Crowdsourcing pinpoints unmet needs in eczema research
The topics tackled in the atopic dermatitis literature are not always in line with what parents need to optimally care for their children who suffer from the moderate-to-severe forms of the disease, according to a commentary published July 14, 2016, online, in the International Journal of Dermatology.
There’s a great need in atopic dermatitis to conduct more patient-centered research, addressing such things as concerns about long-term steroid use, optimal use of moisturizers and ointments and questions about diet’s association with eczema, according to the commentary’s lead author Korey Capozza, M.P.H., whose son has moderate-to-severe eczema.
“A lot of research is looking at the basic science: Questions around genetics or … microbiology questions related to skin,” Capozza says. “But some of the issues that parents are interested in are actually much more practical. Yes, we’ll never understand how to cure eczema without the more basic research, but there’s also this other need for practical research that’s relevant to patients.”
Capozza, who helped to launch the 860-member international Global Parents for Eczema Research organization, authored the commentary with the help of two university-based informatics researchers. To gauge the topics of highest interest among those in the severe-to-moderate eczema community, the researchers used a cost-efficient, broad-brush computer technique called topic modeling. The technique helped them summarize patient and caregiver chatter from seven online atopic dermatitis social networking sites. The technology analyzed and grouped free-form patient commentary from about 10,000 online posts. The result was 37 topics that stood out, including the top three, starting with issues related to topical treatments, such as moisturizer and ointment use; concerns with side effects of steroid treatment; and queries about the connection between diet and eczema.
The researchers then looked at whether the topics of concern among parents were in line with what’s covered in the research literature. They applied the topic modeling approach to glean topics from recently published research on atopic dermatitis in a PubMed database from April 2011 to October 2014—the same timeframe they used to study social media chatter on the topic.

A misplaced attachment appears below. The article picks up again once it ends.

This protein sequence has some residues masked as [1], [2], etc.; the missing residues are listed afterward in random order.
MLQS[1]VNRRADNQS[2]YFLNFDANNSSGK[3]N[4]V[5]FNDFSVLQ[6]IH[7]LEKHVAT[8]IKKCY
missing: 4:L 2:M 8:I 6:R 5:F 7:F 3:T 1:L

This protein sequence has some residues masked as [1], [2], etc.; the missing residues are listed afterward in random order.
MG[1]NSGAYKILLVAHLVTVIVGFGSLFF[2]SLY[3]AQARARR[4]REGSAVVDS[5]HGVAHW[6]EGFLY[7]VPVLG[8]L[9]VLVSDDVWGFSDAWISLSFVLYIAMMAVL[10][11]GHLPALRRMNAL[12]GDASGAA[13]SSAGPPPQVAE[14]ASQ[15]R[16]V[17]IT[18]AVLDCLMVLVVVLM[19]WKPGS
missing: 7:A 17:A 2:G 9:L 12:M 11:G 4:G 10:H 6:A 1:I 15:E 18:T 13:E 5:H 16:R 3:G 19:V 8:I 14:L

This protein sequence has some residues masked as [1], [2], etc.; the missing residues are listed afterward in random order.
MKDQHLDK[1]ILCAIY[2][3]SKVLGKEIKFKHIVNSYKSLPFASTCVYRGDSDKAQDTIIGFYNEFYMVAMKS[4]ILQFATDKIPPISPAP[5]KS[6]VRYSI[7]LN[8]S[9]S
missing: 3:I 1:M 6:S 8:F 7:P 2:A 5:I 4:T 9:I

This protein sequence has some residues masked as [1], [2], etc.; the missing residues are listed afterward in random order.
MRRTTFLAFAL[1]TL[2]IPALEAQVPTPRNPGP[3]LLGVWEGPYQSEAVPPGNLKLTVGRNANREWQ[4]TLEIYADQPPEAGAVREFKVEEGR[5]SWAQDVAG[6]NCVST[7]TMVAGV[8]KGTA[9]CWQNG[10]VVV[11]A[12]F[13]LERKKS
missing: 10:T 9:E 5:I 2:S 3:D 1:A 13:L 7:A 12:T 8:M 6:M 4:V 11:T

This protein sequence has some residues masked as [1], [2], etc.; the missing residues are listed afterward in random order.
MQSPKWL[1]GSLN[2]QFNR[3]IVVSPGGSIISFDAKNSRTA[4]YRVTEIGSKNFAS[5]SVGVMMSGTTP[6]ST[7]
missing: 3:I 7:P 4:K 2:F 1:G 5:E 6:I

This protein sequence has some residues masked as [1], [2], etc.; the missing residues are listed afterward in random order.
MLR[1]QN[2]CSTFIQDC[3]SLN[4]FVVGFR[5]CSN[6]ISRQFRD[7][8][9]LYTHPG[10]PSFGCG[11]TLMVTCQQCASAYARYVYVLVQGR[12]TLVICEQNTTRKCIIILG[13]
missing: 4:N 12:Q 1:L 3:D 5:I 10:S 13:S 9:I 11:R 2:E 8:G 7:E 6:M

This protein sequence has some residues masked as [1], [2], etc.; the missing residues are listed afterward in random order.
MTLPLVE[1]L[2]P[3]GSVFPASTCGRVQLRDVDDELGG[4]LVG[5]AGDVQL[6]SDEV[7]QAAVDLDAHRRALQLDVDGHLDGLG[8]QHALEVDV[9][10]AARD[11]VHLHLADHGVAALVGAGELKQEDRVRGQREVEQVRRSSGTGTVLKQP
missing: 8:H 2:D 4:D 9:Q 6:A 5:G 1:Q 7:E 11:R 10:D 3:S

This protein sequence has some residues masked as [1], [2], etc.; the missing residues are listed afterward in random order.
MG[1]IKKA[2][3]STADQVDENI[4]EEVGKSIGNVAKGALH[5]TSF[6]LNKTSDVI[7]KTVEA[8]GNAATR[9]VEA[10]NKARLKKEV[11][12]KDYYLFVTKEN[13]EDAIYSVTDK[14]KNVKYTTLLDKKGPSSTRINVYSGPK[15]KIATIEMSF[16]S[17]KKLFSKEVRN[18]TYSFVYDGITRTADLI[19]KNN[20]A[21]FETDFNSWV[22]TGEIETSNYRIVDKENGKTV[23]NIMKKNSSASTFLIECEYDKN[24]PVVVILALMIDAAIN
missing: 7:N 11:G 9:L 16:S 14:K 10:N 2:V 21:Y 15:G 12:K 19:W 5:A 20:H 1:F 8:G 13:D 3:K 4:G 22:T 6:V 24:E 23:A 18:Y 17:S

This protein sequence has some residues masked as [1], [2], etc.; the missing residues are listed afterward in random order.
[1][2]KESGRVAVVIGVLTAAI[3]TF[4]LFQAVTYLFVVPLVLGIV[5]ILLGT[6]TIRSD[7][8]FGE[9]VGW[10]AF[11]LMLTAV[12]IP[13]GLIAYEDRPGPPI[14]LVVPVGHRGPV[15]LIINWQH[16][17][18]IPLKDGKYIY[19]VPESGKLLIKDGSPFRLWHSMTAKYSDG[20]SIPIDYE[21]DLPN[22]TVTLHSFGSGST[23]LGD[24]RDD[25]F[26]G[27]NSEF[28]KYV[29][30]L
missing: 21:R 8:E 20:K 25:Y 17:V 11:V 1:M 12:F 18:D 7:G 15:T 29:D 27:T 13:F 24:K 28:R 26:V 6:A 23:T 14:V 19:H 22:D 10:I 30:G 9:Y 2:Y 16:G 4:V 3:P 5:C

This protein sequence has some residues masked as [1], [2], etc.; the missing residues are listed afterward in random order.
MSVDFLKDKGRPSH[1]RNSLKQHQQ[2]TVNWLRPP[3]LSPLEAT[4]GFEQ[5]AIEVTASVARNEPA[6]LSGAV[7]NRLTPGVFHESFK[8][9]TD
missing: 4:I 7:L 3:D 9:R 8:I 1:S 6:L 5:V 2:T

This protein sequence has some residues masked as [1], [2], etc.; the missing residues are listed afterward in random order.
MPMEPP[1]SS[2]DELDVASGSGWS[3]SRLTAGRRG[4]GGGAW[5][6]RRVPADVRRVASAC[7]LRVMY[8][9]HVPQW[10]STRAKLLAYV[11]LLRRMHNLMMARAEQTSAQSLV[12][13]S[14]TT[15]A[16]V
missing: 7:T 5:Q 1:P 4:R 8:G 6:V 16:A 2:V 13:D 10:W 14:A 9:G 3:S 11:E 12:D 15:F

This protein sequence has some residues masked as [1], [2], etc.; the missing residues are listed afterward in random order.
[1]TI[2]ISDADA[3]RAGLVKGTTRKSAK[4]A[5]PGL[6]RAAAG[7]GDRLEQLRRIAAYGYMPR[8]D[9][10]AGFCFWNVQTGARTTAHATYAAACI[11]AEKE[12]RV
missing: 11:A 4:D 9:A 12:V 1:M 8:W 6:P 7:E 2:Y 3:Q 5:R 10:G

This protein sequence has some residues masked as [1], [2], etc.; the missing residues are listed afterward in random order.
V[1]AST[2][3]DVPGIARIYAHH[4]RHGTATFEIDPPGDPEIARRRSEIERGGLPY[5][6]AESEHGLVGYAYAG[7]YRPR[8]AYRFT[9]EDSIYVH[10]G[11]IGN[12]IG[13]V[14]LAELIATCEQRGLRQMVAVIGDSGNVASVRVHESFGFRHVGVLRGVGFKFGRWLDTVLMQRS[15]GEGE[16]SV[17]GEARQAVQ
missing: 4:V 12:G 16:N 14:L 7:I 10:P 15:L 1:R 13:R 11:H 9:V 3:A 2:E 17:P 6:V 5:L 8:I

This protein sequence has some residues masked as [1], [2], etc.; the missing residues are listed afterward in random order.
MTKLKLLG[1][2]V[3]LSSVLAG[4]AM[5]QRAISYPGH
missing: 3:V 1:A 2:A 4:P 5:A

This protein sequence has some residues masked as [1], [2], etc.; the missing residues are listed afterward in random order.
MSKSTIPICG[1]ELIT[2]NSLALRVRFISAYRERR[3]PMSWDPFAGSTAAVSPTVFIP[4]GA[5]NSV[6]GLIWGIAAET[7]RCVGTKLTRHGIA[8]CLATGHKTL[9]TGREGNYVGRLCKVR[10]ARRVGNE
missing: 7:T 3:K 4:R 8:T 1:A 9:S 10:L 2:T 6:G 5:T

Capozza and colleagues found that 70 percent of the topics that were top of mind among patients and caregivers of children suffering from atopic dermatitis were rarely found in research abstracts. Rather, topics concentrated among a few topics, such as skin immunology, risk factors, pathogenesis and studies of topical treatments. In fact concerns about side effects of steroids and other creams, which had a prevalence of 17 percent among parents of children with eczema, were covered in about 1 percent of the abstracts.
The crowdsource study, Capozza says, is an opportunity to ask: How do we bring these two groups—parents and researchers--together so that research isn’t occurring in a vacuum, divorced from the needs of patients and families?
“My interest in the topic and the crowdsource study is really born out of my experience of caring for my son, and finding, with his care, that there’s still a lot of confusion … about how to optimally treat him,” Capozza says.
Crowdsourcing helped the researchers tap thousands of comments, eliminating the painstaking and often expensive approach of finding patients and families with the relatively rare moderate-to-severe form of eczema and surveying them.
“My son has never met another kid with moderate to severe eczema, but social media changes that. You can connect across very large geographies where people and families are going through the very same things. This affords a very large scale view of what’s going on for patients with rare conditions,” Capozza says. “Parents on these sites talk about things they’ve tried, problems they’re having, experiences with treating eczema….”